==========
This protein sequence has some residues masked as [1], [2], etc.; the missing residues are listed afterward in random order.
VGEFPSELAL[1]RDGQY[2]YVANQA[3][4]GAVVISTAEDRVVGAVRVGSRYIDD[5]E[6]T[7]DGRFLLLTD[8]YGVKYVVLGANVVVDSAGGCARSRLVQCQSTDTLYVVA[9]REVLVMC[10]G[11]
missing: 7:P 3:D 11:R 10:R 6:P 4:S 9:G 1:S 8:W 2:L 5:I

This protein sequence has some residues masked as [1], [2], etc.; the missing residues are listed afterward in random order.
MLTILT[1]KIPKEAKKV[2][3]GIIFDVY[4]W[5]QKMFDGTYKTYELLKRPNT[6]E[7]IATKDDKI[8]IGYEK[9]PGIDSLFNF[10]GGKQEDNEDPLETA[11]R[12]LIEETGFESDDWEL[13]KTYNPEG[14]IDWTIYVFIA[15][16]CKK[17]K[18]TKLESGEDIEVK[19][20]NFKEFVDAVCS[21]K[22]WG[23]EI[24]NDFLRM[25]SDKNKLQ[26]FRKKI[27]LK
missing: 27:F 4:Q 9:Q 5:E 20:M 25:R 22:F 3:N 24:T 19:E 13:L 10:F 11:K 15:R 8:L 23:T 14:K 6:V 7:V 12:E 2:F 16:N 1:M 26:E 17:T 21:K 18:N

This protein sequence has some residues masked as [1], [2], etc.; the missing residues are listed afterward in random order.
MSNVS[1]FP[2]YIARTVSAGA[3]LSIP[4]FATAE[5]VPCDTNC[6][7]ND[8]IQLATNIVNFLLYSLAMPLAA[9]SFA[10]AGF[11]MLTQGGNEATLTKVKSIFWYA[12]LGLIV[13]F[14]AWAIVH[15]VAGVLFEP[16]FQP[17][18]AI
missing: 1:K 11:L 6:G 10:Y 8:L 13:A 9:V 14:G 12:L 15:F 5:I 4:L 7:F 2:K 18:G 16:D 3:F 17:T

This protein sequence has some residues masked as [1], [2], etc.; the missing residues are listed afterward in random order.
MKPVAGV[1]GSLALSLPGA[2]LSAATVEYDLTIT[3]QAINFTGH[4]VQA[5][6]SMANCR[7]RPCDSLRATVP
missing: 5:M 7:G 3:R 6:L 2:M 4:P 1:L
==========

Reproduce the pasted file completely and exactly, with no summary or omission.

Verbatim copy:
This protein sequence has some residues masked as [1], [2], etc.; the missing residues are listed afterward in random order.
VGEFPSELAL[1]RDGQY[2]YVANQA[3][4]GAVVISTAEDRVVGAVRVGSRYIDD[5]E[6]T[7]DGRFLLLTD[8]YGVKYVVLGANVVVDSAGGCARSRLVQCQSTDTLYVVA[9]REVLVMC[10]G[11]
missing: 7:P 3:D 11:R 10:R 6:P 4:S 9:G 1:S 8:W 2:L 5:I

This protein sequence has some residues masked as [1], [2], etc.; the missing residues are listed afterward in random order.
MLTILT[1]KIPKEAKKV[2][3]GIIFDVY[4]W[5]QKMFDGTYKTYELLKRPNT[6]E[7]IATKDDKI[8]IGYEK[9]PGIDSLFNF[10]GGKQEDNEDPLETA[11]R[12]LIEETGFESDDWEL[13]KTYNPEG[14]IDWTIYVFIA[15][16]CKK[17]K[18]TKLESGEDIEVK[19][20]NFKEFVDAVCS[21]K[22]WG[23]EI[24]NDFLRM[25]SDKNKLQ[26]FRKKI[27]LK
missing: 27:F 4:Q 9:Q 5:E 20:M 25:R 22:F 3:N 24:T 19:E 13:L 10:F 11:K 15:R 8:L 23:T 14:K 6:V 7:V 12:E 2:F 16:N 1:M 26:E 17:T 21:K 18:N

This protein sequence has some residues masked as [1], [2], etc.; the missing residues are listed afterward in random order.
MSNVS[1]FP[2]YIARTVSAGA[3]LSIP[4]FATAE[5]VPCDTNC[6][7]ND[8]IQLATNIVNFLLYSLAMPLAA[9]SFA[10]AGF[11]MLTQGGNEATLTKVKSIFWYA[12]LGLIV[13]F[14]AWAIVH[15]VAGVLFEP[16]FQP[17][18]AI
missing: 1:K 11:L 6:G 10:Y 8:L 13:A 9:V 14:G 12:L 15:F 5:I 4:L 7:F 2:K 18:G 16:D 3:F 17:T

This protein sequence has some residues masked as [1], [2], etc.; the missing residues are listed afterward in random order.
MKPVAGV[1]GSLALSLPGA[2]LSAATVEYDLTIT[3]QAINFTGH[4]VQA[5][6]SMANCR[7]RPCDSLRATVP
missing: 5:M 7:G 3:R 6:L 2:M 4:P 1:L